Lingyis Offline
500 Post Club Member

Registered: 09/15/09
Posts: 786
Loc: New York, NY
i agree with kreisler. the berceuse... some of the pauses and what-nots reminds me some of the bad things lang lang does. not quite as exaggerated but shades of it.

his islamey performance in public isn't all that great. the one he did at home sounded very good, but probably out of many many takes.

youtube is full of these people. i don't know how well known Hyun-Jung Lim is, but some call her the asian martha argerich. she's got quite a following on youtube--and on facebook for whatever that's worth.

tremendous, tremendous virtuoso. technically, several notches above Jeffrey Lee, without a doubt. perhaps even even Argerich, in fact. but listen to her scarlatti... too much "lang lang" again (haha, it's becoming my stock criticism).

she might be virtuosic enough to live off of it alone, but she's not gonna go too far without developing the more subtle things.

but in this day of youtube, the only way to stand out is not via musicianship, but showmanship. she's gotta plenty of it. it's too bad, but it just means all the more likely we'll miss the next rubinstein or haskil.

like, this bumblebee is on crack:

http://www.youtube.com/watch?v=ZKCZZf6ixj4

there are better clips but this is just so so so fast.


Edited by Lingyis (03/15/11 12:52 AM)
_________________________
Working on:
911, 110, 53. Listed in order of time of composition.


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#1641185 - 03/15/11 01:00 AM Re: What makes a good pianist stand out? [Re: Kreisler]
polyphasicpianist Offline
1000 Post Club Member

Registered: 02/21/11
Posts: 1238
Originally Posted By: Kreisler
For me, it's range. The pianist in your video has 15 uploads on YouTube. All but two are standard fast/loud virtuoso literature.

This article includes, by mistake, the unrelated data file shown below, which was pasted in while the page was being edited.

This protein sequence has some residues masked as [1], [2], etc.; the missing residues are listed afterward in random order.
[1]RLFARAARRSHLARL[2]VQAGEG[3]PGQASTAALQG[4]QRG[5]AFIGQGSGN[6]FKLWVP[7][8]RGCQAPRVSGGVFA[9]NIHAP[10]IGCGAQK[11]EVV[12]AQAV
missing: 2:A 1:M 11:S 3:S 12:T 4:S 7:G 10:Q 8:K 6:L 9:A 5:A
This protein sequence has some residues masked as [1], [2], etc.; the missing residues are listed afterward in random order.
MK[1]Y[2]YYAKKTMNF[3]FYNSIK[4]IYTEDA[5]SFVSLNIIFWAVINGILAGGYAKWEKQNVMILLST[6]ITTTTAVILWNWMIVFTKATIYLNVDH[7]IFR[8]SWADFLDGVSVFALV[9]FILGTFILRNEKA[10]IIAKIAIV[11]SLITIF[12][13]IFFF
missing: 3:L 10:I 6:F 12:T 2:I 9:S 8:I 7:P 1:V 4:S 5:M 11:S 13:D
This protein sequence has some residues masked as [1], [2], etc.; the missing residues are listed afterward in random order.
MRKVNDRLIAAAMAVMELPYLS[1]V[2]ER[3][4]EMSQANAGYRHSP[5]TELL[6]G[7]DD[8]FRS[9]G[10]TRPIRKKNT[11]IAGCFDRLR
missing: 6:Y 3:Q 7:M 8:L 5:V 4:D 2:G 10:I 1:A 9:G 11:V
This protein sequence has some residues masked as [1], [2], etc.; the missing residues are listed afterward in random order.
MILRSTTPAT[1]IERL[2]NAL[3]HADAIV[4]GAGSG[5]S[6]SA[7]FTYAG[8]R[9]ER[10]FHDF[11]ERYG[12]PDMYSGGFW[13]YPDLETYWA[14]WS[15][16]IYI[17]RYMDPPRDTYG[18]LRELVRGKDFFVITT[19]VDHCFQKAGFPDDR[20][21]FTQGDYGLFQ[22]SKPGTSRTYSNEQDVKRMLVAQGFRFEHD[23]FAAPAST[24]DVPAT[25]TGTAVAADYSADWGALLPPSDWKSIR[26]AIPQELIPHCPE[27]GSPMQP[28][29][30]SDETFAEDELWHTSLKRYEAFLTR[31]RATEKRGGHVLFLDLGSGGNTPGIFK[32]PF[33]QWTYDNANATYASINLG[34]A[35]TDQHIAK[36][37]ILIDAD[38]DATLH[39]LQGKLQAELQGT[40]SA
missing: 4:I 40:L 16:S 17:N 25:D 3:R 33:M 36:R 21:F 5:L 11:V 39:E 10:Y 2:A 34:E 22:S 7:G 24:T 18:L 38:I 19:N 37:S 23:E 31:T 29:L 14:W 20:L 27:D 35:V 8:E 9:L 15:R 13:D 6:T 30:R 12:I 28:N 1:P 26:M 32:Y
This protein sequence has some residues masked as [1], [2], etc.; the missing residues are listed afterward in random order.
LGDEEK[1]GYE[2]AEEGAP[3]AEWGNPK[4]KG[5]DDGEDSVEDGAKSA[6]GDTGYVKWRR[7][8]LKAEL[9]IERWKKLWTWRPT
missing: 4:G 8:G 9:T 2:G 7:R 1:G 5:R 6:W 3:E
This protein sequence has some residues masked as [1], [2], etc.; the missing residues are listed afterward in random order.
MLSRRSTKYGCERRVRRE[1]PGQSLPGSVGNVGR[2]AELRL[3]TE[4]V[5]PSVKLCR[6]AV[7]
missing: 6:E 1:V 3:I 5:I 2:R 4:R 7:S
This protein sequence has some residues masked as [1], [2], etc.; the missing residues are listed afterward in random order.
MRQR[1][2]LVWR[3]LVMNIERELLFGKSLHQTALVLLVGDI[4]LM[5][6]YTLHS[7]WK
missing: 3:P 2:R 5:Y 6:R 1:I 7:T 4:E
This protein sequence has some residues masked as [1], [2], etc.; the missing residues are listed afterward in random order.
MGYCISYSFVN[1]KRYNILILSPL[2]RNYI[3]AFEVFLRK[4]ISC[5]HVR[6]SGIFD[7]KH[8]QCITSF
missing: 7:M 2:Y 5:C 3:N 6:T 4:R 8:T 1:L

So from the start, that tells me that this pianist is primarily interested in showing off, not sharing. Where's a Mozart sonata? Where's a slow Scarlatti? In the literature he plays, what about his tone and phrasing is unique? Does he have a strong point of view as an artist, or are his interpretations still being coached by a teacher?

Then what are his professional credentials? Can he play anything written after 1920? Can he play chamber music? What has he been doing since 2008? Can he learn repertoire quickly? Is he reliable and fun to work with?

My favorite definition of genius is this:

"Talent hits targets no one else can hit. Genius hits targets no one else can see."

The pianist in your video hits targets no one else can hit. His Islamey really is impressive.

But his berceuse? A berceuse is a lullaby. Lee's sounds intense, his crescendos and diminuendos are somewhat extreme - I can't really describe the effect as dreamy.

Whereas these guys obviously had access to a dictionary, looked up what berceuse meant, and found a way of communicating that to an audience:

http://www.youtube.com/watch?v=AQBIYInzyyU
http://www.youtube.com/watch?v=VZK27JQdsFw
http://www.youtube.com/watch?v=IlD3xuoT49U
http://www.youtube.com/watch?v=-02elNMQbQo